But half of those 25% will have a mutation at rs1476413 . So only 12.5% will not have a mutation at any of those three locations.

There are another dozen listed locations where mutations are known

Almost everybody has a MTHFR mutation. Those clickbait websites you are relying on are lying or they are mistaken

Folic acid in foods is not banned in Scandinavian countries - it is voluntary.

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Barbaraj
Barbaraj
in reply to fbirder

Are you referring to the many mthfr genes? I am referring to MTHFR C677T & MTHFR A1298C. I prefer to look at the science & my observation of effects of compromised methylation pathways in those in my reality.

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fbirder
fbirder
in reply to Barbaraj

Yes, C677T and A1298C are two of the possible mutations. But only two. There are many more. At least 14 more according to Promethease. SNPedia lists 83 of them - snpedia.com/index.php?title...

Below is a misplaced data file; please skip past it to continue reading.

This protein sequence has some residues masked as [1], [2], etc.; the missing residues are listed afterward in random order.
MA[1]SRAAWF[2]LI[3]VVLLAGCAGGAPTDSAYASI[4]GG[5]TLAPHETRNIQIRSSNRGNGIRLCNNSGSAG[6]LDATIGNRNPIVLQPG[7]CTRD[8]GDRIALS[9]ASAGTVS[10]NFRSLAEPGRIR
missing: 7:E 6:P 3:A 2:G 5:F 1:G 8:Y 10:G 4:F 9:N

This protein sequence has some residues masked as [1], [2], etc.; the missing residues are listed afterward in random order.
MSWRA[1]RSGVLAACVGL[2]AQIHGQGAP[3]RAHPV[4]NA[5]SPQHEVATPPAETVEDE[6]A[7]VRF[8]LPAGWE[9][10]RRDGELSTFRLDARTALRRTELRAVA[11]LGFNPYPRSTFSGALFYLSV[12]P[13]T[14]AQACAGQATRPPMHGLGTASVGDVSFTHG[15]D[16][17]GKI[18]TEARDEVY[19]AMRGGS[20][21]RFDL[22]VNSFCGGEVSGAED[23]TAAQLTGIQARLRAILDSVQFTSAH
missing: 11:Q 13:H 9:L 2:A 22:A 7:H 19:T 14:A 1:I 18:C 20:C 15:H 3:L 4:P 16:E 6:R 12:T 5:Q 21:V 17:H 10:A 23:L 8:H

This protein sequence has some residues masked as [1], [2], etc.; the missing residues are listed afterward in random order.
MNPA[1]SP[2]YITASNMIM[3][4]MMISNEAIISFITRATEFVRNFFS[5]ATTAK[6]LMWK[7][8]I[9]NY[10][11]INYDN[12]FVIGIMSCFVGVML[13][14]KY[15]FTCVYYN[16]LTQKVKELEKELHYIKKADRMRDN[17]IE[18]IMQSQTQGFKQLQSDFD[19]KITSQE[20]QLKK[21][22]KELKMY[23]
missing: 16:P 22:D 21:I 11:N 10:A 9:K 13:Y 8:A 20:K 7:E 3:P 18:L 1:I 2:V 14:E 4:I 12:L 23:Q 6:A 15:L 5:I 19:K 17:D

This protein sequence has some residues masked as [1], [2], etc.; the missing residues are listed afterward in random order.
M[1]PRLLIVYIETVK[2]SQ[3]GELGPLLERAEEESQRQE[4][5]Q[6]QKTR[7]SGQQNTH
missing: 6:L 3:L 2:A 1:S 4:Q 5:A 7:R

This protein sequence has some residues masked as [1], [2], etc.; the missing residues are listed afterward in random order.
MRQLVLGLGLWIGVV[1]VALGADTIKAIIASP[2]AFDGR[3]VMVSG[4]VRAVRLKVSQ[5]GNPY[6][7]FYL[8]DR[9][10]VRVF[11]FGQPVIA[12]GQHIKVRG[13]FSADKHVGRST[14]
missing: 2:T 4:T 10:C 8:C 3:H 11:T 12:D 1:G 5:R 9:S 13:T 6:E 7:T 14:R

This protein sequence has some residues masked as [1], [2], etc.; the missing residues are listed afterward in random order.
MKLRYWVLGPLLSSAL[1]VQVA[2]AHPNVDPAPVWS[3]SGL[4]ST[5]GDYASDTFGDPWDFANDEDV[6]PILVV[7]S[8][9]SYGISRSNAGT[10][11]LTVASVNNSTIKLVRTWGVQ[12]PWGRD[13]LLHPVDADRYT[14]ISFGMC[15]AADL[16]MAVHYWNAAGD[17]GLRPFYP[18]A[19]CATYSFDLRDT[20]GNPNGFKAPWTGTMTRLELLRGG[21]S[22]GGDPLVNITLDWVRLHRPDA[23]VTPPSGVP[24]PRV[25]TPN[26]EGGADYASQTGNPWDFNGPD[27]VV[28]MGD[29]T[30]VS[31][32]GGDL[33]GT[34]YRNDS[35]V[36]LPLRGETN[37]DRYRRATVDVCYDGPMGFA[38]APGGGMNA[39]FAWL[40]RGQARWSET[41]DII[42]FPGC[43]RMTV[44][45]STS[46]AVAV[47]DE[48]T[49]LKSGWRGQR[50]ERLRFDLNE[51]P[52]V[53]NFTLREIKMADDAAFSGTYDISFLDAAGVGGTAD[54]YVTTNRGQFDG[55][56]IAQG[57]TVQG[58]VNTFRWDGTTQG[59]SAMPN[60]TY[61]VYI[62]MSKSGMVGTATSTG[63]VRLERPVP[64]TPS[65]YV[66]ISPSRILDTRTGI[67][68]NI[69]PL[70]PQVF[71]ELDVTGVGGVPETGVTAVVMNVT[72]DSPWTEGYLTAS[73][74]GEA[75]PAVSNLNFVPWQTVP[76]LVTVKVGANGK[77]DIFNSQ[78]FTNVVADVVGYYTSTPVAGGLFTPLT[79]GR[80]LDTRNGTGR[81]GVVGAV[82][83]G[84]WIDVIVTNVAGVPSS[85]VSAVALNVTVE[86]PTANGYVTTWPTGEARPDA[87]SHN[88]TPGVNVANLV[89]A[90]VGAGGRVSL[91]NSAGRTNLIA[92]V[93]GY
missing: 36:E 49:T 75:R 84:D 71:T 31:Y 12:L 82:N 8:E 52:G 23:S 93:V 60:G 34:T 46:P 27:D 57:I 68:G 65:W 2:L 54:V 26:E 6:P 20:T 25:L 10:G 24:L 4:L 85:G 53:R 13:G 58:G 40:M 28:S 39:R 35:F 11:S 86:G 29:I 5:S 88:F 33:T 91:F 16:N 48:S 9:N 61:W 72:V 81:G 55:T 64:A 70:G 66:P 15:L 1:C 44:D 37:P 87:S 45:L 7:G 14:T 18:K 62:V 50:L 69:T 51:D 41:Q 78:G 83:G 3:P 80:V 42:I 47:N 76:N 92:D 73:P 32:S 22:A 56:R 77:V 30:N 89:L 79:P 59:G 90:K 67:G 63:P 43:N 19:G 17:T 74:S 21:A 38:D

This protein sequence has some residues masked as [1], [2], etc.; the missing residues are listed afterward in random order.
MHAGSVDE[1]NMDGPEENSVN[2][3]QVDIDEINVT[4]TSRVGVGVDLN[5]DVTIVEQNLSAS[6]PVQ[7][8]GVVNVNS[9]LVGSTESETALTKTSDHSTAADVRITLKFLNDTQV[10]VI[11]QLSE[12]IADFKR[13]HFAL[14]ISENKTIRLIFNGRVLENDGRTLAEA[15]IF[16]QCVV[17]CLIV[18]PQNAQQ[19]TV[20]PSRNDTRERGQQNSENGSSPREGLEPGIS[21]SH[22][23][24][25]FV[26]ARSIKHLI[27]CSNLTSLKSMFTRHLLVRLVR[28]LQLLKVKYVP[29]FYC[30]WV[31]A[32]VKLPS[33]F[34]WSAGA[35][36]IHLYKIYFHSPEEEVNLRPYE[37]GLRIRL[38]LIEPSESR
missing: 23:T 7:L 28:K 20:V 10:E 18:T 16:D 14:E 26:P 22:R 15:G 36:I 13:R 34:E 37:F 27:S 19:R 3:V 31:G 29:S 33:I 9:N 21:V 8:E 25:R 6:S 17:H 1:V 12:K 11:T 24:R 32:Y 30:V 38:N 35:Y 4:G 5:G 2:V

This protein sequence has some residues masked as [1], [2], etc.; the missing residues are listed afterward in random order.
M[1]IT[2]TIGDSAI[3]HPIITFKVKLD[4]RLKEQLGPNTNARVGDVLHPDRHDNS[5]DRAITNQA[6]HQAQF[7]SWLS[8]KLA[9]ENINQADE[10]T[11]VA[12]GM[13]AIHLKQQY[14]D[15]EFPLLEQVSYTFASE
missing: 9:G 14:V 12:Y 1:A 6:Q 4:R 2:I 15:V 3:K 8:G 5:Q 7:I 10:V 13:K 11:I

If you were interested in the science then you would look at what real scientists say.

Here's what one of the biggest gene testing companies in the world says about MTHFR - blog.23andme.com/health-tra...

Based on the existing data, scientists at 23andMe have concluded that people should not interpret their genotypes at the common MTHFR variants as having an effect on their health. In order for a connection between a genetic variant and a health condition to be considered real and clinically meaningful, well-run scientific studies need to show convincing and consistent evidence for that association. As statements from multiple scientific and medical organizations indicate,[14] [15] that is currently not the case for the common MTHFR variants.

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Colorado76
Colorado76
in reply to fbirder

Just watched the YouTube video you posted, WOW just fascinating! Thank you for posting.

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Barbaraj
Barbaraj
in reply to fbirder

No they don't - up to 40% do

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fbirder
fbirder
in reply to Barbaraj

Please stop reading garbage websites.

99.9% of people have a MTHFR mutation. Here is the maths - b12science.com/B12Science/D...

If you can find something wrong with that then please tell me. If not....

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Sanders1
Sanders1
in reply to fbirder